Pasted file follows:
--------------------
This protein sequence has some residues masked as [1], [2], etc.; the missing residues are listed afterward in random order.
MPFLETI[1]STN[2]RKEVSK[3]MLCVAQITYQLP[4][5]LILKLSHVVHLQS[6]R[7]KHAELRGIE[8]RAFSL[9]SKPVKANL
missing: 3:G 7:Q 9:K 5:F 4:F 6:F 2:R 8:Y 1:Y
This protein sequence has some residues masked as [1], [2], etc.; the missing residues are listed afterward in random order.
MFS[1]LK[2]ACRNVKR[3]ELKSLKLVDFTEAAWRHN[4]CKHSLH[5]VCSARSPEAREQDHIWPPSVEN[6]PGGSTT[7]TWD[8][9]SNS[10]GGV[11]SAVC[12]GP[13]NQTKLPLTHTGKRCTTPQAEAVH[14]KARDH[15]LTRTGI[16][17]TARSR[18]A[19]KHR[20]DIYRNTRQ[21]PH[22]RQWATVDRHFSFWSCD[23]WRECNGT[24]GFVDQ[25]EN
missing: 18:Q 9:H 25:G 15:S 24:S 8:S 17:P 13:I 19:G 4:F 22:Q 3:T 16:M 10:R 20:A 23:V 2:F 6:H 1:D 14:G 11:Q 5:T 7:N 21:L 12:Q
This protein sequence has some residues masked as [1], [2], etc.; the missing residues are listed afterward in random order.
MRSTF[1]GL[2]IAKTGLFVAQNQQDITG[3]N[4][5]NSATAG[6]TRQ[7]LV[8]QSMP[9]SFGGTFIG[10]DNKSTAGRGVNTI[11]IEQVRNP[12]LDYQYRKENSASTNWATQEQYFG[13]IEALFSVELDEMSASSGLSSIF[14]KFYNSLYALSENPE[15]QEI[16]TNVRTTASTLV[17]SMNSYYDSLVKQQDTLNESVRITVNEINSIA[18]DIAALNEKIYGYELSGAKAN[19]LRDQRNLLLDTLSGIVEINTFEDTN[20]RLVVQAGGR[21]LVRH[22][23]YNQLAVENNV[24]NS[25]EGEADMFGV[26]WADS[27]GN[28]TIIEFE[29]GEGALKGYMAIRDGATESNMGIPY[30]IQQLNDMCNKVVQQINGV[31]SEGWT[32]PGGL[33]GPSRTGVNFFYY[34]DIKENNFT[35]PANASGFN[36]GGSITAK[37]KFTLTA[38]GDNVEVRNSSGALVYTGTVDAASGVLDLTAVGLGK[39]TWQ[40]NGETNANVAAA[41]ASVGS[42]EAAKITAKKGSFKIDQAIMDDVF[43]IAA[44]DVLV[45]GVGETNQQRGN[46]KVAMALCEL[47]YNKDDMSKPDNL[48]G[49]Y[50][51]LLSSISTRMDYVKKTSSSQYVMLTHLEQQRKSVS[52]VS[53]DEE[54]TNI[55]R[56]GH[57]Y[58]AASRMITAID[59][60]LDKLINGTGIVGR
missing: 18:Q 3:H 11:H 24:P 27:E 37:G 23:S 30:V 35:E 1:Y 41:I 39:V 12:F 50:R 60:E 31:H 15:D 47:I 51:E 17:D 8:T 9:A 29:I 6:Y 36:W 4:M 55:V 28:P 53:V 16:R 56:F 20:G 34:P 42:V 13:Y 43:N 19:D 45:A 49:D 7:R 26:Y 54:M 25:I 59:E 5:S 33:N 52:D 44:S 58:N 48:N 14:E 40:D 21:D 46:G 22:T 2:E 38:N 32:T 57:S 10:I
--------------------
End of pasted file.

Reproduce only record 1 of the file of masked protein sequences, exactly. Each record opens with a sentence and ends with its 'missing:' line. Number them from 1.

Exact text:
This protein sequence has some residues masked as [1], [2], etc.; the missing residues are listed afterward in random order.
MPFLETI[1]STN[2]RKEVSK[3]MLCVAQITYQLP[4][5]LILKLSHVVHLQS[6]R[7]KHAELRGIE[8]RAFSL[9]SKPVKANL
missing: 3:G 7:Q 9:K 5:F 4:F 6:F 2:R 8:Y 1:Y